The Beast relishes victims’ fear. It displays sadism not normally present in the natural world. This, coupled with the unconfirmed reports of the Beast calling on its victims in the voices of their friends, offers further credibility to the theory that the Beast is not, in fact, a beast, but a malicious individual. Thankfully, there are no signs that would indicate the Great Shadow’s or its slaves’ involvement.

Taking these facts into consideration, it is my belief that the Beast’s uncharacteristic attack was not random like the rest. Mr. Malych must have somehow gotten close to the Beast’s secret identity, most likely unwittingly. Therefore it is my recommendation that his daughter Jennifer is to be observed and approached by someone more fitting to the task, in case she knows something without realising it or is to become the next target.

This concludes my report on the assigned task. However, I must once again question the wisdom of the decision to not move on the known distributors of slime. I realise we do not have full information on the suppliers yet, beyond their aquatic disposition, but the immediate effects of this poison flooding the streets are truly sickening. Any respite, however temporary, would be welcome.




Posted: May 13, 2014 in Uncategorized

The old man aches. He hasn’t slept in so long, he doesn’t remember what it feels like to lie down. He doesn’t remember many things. A few more steps. There were friends, once. Brothers in arms, willing to share his burden. They came and went, fading from memory. In his weakest moments, he envies them. In his proudest, he admires them. They shared his burden, without sharing his guilt. He can make it a bit farther.

There still are others, who follow him to this day. These, too, are transient. He has outlived so many. He had no right to, but he did. He wishes he could hold on to their names, could remember their faces, could find tears for them. These noble fools willing to pay for the old man’s mistake. The ridge is near, he’ll just make it to there.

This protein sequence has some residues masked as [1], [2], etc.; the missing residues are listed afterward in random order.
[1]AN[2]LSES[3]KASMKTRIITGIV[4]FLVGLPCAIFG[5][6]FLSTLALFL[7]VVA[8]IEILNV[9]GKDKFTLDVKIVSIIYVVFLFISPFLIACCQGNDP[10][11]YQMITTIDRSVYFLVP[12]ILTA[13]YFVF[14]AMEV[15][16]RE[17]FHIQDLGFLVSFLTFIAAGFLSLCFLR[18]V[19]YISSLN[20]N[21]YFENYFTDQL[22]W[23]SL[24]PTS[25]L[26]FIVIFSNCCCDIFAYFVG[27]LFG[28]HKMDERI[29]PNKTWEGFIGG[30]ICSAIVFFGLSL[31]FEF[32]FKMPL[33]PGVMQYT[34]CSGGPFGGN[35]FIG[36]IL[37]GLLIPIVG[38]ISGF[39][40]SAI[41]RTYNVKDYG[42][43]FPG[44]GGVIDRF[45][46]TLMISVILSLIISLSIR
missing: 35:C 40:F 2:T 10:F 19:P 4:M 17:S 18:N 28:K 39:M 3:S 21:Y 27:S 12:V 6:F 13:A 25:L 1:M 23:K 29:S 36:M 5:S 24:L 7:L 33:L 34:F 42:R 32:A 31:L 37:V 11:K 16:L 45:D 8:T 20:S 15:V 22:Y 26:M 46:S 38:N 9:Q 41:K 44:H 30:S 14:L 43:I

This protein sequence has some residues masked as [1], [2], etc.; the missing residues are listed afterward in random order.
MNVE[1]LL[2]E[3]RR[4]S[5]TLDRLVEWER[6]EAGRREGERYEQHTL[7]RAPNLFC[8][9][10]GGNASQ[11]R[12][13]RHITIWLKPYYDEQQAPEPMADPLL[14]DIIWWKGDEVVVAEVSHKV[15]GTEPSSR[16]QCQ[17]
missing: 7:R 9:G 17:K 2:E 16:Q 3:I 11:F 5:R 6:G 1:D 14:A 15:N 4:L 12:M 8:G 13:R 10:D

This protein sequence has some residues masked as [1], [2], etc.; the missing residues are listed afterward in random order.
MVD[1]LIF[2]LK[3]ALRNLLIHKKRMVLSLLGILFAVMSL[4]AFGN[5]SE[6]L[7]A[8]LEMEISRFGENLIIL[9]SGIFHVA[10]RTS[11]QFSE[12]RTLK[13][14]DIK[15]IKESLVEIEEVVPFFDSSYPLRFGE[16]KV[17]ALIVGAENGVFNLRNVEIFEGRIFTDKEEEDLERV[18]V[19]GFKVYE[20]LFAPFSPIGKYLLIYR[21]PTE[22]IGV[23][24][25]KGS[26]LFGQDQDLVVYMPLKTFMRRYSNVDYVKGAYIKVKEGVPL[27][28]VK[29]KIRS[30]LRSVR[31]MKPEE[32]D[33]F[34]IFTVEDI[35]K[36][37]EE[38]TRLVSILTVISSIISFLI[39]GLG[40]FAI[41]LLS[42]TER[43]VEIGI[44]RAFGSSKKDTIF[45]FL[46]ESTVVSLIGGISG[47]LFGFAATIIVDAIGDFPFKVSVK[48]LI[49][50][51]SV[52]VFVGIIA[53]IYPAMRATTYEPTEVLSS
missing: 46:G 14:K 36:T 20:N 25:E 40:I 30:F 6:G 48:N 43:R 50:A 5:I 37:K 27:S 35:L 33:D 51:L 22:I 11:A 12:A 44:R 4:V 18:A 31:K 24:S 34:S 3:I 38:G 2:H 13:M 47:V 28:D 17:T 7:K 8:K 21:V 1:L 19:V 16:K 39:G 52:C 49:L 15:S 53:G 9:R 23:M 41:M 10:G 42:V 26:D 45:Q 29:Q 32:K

The old man’s mind wanders as he travels. Could he have done something differently? Not then, anything would have been better then. But later, could he have prevented this? Could he have fought harder, argued fiercer? He had failed to right his wrong. He can see the water from there, he should at least get to the water. No matter. The past happened. All he can do is live with it, step by step, day to day. Now there’s a joke.

The old man still has hope. It’s the one thing that keeps him moving. Every step brings new heartbreak, yet his hope never waivers. Every step reveals new suffering, yet he keeps moving. Every step condemns his crime, yet he takes it without flinching. One more step. One more.

He has lost his war, that much he knows. All that’s left to him is holding on. Holding on until someone can absolve him. His enemy is vast and ancient, even compared to the old man. The old man knows: what is a personal, life-long struggle for him is a momentary inconvenience for his foe. His foe, his crime. He sees a city, perhaps he can get to it.

The old man has forgotten many things. Sometimes, he forgets he has a body. Sometimes, he forgets he doesn’t need to. He would have forgotten his own name, if thousands of people didn’t greet him on his way. For them, he can keep moving just a bit longer.

Marcus continues his journey.

The sun rises.